The Thai-Cambodian border dispute, China’s dispute with Asean states over claims in the South China Sea and tensions in the Korean Peninsula, and the widely discredited elections in Myanmar, Asean’s foreign ministers will meet in Jakarta next week.
They are seeking to enhance their ability to prevent, manage and resolve conflicts while joining forces in peacekeeping operations and building peace in post-conflict areas.
Building on Asean’s recent defense ministers’ meeting in Jakarta , foreign ministers are set to agree on unprecedented statements on closer security and military cooperation to avoid misunderstandings and suspicion.
“We emphasized the importance of institutionalizing expertise and capacities in areas of conflict prevention, conflict management, conflict resolution, peacekeeping and post-conflict peace building in order to strengthen the vital role of ASEAN member states in supporting… the maintenance of regional peace and security,” a draft of the ministers’ joint communiqué to be released next Tuesday read.
At the Asean Summit in Jakarta in May, leaders agreed to form the Asean Institute for Peace and Reconciliation (AIPR), as a starting point for a more powerful body to help resolve intraregional conflicts.
Coupled with the defense ministers’ plan to establish an Asean peacekeeping center network, which will pool the grouping’s military and civilian resources to tackle disasters and conflicts, Asean may be beginning to move toward a genuine security community.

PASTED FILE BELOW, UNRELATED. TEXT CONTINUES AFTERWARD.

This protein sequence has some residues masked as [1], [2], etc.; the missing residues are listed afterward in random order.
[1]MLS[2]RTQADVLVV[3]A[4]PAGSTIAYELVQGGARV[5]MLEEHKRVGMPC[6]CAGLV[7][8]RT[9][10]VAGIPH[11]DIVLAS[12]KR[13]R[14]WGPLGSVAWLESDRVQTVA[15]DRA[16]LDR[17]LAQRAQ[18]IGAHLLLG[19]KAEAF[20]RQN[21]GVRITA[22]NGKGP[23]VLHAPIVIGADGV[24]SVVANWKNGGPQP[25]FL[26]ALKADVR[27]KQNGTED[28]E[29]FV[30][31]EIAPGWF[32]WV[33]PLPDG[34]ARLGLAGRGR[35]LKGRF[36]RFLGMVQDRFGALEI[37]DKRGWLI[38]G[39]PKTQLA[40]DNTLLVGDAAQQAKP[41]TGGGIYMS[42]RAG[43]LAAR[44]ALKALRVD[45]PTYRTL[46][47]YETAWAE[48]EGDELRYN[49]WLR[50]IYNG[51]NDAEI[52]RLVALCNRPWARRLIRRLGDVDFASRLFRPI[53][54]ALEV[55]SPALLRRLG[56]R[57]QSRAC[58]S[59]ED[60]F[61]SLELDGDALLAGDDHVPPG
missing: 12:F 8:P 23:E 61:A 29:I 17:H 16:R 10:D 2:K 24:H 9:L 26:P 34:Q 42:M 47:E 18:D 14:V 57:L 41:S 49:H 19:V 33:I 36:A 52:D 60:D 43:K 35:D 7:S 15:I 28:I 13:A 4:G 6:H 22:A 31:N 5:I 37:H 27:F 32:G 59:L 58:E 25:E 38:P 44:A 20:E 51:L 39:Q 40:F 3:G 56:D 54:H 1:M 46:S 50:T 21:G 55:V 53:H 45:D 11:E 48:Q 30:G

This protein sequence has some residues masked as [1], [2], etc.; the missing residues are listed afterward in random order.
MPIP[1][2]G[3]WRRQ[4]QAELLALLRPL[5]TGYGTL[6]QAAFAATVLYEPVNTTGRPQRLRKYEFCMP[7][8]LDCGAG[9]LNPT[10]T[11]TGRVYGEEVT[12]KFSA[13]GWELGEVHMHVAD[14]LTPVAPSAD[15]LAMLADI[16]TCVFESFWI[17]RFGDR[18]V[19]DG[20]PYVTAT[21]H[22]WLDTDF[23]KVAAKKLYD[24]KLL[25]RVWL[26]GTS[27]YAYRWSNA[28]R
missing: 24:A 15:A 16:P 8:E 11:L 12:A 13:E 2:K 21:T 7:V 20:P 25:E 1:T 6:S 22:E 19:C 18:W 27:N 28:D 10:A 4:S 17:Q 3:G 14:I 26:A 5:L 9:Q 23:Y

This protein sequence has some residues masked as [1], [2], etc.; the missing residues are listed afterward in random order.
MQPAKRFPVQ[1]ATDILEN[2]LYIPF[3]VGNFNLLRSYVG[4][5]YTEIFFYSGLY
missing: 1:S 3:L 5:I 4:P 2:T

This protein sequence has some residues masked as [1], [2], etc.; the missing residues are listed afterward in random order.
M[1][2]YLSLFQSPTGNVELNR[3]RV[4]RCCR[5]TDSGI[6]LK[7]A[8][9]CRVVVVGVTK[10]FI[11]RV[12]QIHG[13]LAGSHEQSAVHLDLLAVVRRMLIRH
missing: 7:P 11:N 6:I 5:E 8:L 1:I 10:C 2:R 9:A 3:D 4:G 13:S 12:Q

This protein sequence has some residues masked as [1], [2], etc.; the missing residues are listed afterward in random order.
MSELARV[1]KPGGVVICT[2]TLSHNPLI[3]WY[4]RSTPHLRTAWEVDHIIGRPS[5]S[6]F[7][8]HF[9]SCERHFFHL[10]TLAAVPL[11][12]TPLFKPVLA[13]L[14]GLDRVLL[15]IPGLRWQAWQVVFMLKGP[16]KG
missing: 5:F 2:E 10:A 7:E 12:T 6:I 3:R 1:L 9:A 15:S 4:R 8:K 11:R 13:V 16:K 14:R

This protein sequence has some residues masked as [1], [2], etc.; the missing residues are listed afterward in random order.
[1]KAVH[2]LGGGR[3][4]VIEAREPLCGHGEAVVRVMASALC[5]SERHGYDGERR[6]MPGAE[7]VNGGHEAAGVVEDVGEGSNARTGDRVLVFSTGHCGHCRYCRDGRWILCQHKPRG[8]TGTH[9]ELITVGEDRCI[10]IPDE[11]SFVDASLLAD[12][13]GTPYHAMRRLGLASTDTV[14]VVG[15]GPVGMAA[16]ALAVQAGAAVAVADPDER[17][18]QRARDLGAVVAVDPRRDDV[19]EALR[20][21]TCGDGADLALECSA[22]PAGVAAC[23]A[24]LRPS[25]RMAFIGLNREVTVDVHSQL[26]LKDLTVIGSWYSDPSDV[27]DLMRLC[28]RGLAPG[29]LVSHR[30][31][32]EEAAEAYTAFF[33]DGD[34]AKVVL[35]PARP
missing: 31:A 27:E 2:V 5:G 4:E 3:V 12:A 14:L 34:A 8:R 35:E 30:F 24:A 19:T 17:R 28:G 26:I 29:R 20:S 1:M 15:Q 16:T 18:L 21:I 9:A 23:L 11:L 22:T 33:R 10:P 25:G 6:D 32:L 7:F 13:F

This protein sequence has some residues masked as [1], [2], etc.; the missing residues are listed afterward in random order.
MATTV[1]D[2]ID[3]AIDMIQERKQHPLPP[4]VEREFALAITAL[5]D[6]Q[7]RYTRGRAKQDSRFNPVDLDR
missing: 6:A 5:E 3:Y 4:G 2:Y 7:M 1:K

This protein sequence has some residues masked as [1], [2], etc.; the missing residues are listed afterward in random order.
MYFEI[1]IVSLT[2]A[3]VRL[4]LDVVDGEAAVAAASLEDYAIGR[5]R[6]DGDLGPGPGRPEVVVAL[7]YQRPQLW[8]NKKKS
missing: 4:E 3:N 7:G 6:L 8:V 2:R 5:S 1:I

“It is a priority for us to make sure Asia Pacific remains a peaceful, secure and stable region. These are the conditions that enable us to develop. We have enjoyed a peace dividend,” Indonesia’s Foreign Minister Marty Natalegawa said.
Despite enjoying peace for the last 40 years – which certainly justifies Asean’s existence – the escalating conflict between Thailand and Cambodia earlier this year emphasized the need to step up confidence building measures, conflict prevention efforts and conflict resolution, he said.
On the South China Sea issue, Asean ministers vowed to persuade China to agree on the establishment of a stronger code of conduct (COC) rather than a mere declaration of code of conduct (DOC), which remains stalled since 2002.
“We have commenced the discussion on a regional code of conduct in the South China Sea. We look forward to its finalization before the 19th ASEAN Summit [in November this year]” the draft of the joint communiqué read.
On the Korean Peninsula issue, the ASEAN ministers “reiterated that the ASEAN Regional Forum [ARF], of which six participants are all members of the Six Party Talks, could explore to create a conducive atmosphere for dialogue and consultation among parties concerned.”
Top News from Southeast Asia
July 17 , 2011
These were the most significant stories published by Asean Affairs during the week of July 9- 15.